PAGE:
The nutrition of the athlete

The nutrition of the athlete

The energy expenditure derived from physical activity, and the rest of daily activities and rest should be covered with adequate food in order to:


  • Provide the necessary energy to the body to maintain bodily functions at rest, during exercise and recovery, promote proper growth and development and maintain optimal weight. QUANTITY
  • Provide macro-nutrients (carbohydrates, fats and proteins), micro-nutrients (vitamins and minerals) and water needed. QUALITY
  • Distribute the intake correctly throughout the day REGULARITY Although most players emphasize the pre-competition diet, the important thing is to maintain correct habits that do not need to be modified before games. The daily diet of an athlete must contain foods that provide the immediate principles in the next proportions:
  • 55-60% carbohydrates,
  • 25-30% fat
  • 10-15% of proteins.

* These amounts of immediate principles must be provided from different food groups in order to also ensure the supply of vitamins and minerals.

Depending on the quantities consumed, diets of higher or lower caloric content are obtained according to individual needs. Combining food, varied menus are prepared for the different days of the week.


The distribution of food intake over a day can vary according to schedules, being ideal to make at least 5 meals a day with a caloric intake distributed. Example of a basic diet appropriate for an athlete:



Morning Lunch Snack Dinner


Natural Fruit Juice


Small ham sandwich



Grilled salmon with peas

Rice pudding

Water & bread



Rice salad with tuna in oil

Grillet fillet steak with roasted potatoes



Bread with jam and /or oil



Turkey sandwich


Macaroni with tomato

Grilled chiken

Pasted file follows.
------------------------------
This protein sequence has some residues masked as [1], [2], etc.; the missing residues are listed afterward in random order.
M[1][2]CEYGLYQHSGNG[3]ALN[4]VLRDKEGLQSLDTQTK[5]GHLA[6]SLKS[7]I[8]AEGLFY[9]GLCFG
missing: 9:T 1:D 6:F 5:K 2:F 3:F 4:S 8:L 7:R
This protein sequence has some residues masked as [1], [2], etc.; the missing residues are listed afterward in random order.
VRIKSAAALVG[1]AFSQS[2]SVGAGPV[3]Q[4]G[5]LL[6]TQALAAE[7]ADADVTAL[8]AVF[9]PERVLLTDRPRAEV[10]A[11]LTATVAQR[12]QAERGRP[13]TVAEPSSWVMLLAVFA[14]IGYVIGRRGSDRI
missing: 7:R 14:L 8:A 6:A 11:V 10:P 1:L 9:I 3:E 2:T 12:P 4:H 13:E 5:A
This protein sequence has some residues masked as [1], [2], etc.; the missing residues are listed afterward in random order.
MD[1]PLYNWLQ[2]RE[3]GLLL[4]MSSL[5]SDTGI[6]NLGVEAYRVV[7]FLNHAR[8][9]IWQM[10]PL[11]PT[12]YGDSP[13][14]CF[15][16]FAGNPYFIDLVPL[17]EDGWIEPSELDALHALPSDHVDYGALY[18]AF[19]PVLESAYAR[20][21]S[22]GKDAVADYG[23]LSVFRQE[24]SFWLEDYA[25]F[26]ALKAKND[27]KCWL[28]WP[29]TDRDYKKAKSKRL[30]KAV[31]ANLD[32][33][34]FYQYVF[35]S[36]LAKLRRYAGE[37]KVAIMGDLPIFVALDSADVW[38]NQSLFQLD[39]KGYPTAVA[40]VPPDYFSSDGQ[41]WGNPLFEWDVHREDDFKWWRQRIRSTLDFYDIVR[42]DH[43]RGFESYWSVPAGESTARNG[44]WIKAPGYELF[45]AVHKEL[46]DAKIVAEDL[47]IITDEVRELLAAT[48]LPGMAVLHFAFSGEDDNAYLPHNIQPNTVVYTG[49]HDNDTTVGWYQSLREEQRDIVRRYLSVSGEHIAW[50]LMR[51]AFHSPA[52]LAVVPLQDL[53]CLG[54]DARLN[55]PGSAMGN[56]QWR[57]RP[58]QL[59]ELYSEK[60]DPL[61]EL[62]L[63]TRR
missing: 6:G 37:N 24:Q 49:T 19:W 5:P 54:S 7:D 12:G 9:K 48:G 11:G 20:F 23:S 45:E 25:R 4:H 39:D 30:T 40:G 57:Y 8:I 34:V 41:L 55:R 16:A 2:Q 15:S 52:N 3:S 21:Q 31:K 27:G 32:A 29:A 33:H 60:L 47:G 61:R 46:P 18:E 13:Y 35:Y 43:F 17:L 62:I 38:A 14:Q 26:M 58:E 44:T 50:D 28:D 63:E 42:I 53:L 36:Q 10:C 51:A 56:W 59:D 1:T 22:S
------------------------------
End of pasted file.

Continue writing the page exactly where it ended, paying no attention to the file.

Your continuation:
Bread and water

Milk with cereals Peas with hamBaked fish with carrotsPeaches in syrupWater and bread


Here we give you a series of recommendations for the pre-competition diet:

• Eat 3 to 4 hours before the competition

• Avoid foods that are difficult to digest or very spicy and flatulent.

• Do not try new diets before a game (such as no slippers should be released) to avoid annoying surprises

• You should not eat until satiety, the caloric content should be 300- 500 calories.

• The diet should be rich in carbohydrates and low in fat, protein and fiber.

Point out the importance of post-workout and match diet, which is the least attention paid and should constitute a daily routine as a very important part of recovery.


Recommendations for diet after exercise:

The key will be to recover the body reserves of glycogen and re-hydrate, so the replacement of liquids and intake of carbohydrates (HC) should be initiated as early as possible.

• As soon as you finish the exercise, you should start drinking carbonated beverages at an approximate concentration of 6% / liter of water, although if you are more thirsty you can drink water alone.

• When the appetite is recovered, foods rich in high glycemic index HC should be chosen, trying to consume between 9-10gr / Kg of weight in the 24 hours following the activity.

• The optimal HC intake rate is 50 gr / 2 hours, but in practice this may not always be the case, so in the last meal you should include enough HC to supplement the later period of fasting. For example, 150 g of HC should be taken for a period of 6 hours.

• Foods rich in fats and proteins should be avoided especially the first 6 hours after exercise



  • Begin a training session or competition on an empty stomach.
  • Worry about taking vitamins and supplements and forget about the importance of carbohydrate-rich foods
  • Monitor only the diet before competitions and not take care of the daily diet